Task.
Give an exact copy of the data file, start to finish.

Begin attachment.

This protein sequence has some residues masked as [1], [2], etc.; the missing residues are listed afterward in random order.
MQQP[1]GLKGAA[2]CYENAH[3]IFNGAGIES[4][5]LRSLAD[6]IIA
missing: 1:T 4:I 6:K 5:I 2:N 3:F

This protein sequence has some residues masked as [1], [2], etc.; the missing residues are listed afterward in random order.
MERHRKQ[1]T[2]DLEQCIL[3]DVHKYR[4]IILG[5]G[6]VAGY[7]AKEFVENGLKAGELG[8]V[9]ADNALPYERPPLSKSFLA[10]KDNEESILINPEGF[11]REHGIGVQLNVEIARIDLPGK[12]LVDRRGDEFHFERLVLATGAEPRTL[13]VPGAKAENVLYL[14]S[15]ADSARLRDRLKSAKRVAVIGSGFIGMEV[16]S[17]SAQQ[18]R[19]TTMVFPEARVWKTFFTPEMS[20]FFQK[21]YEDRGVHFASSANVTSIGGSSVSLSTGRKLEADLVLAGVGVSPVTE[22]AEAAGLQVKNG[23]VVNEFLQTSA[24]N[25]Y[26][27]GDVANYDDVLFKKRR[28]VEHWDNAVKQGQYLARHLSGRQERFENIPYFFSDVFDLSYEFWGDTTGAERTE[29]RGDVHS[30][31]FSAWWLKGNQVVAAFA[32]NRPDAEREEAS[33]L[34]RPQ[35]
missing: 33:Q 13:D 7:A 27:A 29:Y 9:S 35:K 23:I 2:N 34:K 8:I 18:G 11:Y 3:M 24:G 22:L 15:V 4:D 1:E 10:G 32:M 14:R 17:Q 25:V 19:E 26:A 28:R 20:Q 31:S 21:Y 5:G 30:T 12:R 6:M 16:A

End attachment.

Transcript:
This protein sequence has some residues masked as [1], [2], etc.; the missing residues are listed afterward in random order.
MQQP[1]GLKGAA[2]CYENAH[3]IFNGAGIES[4][5]LRSLAD[6]IIA
missing: 1:T 4:I 6:K 5:I 2:N 3:F

This protein sequence has some residues masked as [1], [2], etc.; the missing residues are listed afterward in random order.
MERHRKQ[1]T[2]DLEQCIL[3]DVHKYR[4]IILG[5]G[6]VAGY[7]AKEFVENGLKAGELG[8]V[9]ADNALPYERPPLSKSFLA[10]KDNEESILINPEGF[11]REHGIGVQLNVEIARIDLPGK[12]LVDRRGDEFHFERLVLATGAEPRTL[13]VPGAKAENVLYL[14]S[15]ADSARLRDRLKSAKRVAVIGSGFIGMEV[16]S[17]SAQQ[18]R[19]TTMVFPEARVWKTFFTPEMS[20]FFQK[21]YEDRGVHFASSANVTSIGGSSVSLSTGRKLEADLVLAGVGVSPVTE[22]AEAAGLQVKNG[23]VVNEFLQTSA[24]N[25]Y[26][27]GDVANYDDVLFKKRR[28]VEHWDNAVKQGQYLARHLSGRQERFENIPYFFSDVFDLSYEFWGDTTGAERTE[29]RGDVHS[30][31]FSAWWLKGNQVVAAFA[32]NRPDAEREEAS[33]L[34]RPQ[35]
missing: 33:Q 13:D 7:A 27:A 29:Y 9:S 35:K 23:I 2:N 34:K 8:I 18:G 11:Y 3:M 24:G 22:L 15:V 4:D 1:E 10:G 32:M 14:R 17:Q 25:V 19:E 26:A 28:R 20:Q 31:S 21:Y 5:G 30:T 12:R 6:M 16:A